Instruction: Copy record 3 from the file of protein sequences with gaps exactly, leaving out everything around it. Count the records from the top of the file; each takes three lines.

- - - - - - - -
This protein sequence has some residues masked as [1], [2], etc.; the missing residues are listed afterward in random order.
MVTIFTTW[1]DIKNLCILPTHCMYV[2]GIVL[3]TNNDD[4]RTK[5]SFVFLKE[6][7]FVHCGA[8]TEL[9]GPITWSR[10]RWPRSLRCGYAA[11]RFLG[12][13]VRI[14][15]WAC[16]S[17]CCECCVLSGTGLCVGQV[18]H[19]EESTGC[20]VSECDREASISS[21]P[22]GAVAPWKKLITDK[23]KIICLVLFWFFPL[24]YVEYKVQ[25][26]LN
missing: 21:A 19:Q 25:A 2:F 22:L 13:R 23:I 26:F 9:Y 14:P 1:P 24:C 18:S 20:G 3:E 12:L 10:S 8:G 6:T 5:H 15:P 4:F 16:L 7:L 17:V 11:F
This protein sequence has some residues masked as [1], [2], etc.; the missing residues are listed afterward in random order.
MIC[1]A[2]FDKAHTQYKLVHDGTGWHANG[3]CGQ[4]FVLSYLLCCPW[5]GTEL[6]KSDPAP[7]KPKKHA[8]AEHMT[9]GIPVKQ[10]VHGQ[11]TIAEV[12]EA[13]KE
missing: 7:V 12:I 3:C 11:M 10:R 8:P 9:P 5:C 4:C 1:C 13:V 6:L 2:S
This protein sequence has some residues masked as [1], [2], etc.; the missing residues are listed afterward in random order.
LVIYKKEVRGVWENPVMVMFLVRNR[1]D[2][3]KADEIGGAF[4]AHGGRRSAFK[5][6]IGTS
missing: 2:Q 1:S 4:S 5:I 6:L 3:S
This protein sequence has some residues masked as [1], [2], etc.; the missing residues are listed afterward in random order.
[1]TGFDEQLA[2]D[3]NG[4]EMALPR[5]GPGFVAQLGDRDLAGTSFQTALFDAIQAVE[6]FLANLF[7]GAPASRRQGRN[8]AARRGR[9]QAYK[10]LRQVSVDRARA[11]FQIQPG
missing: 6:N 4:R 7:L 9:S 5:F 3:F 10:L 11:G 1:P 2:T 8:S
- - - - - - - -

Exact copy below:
This protein sequence has some residues masked as [1], [2], etc.; the missing residues are listed afterward in random order.
LVIYKKEVRGVWENPVMVMFLVRNR[1]D[2][3]KADEIGGAF[4]AHGGRRSAFK[5][6]IGTS
missing: 2:Q 1:S 4:S 5:I 6:L 3:S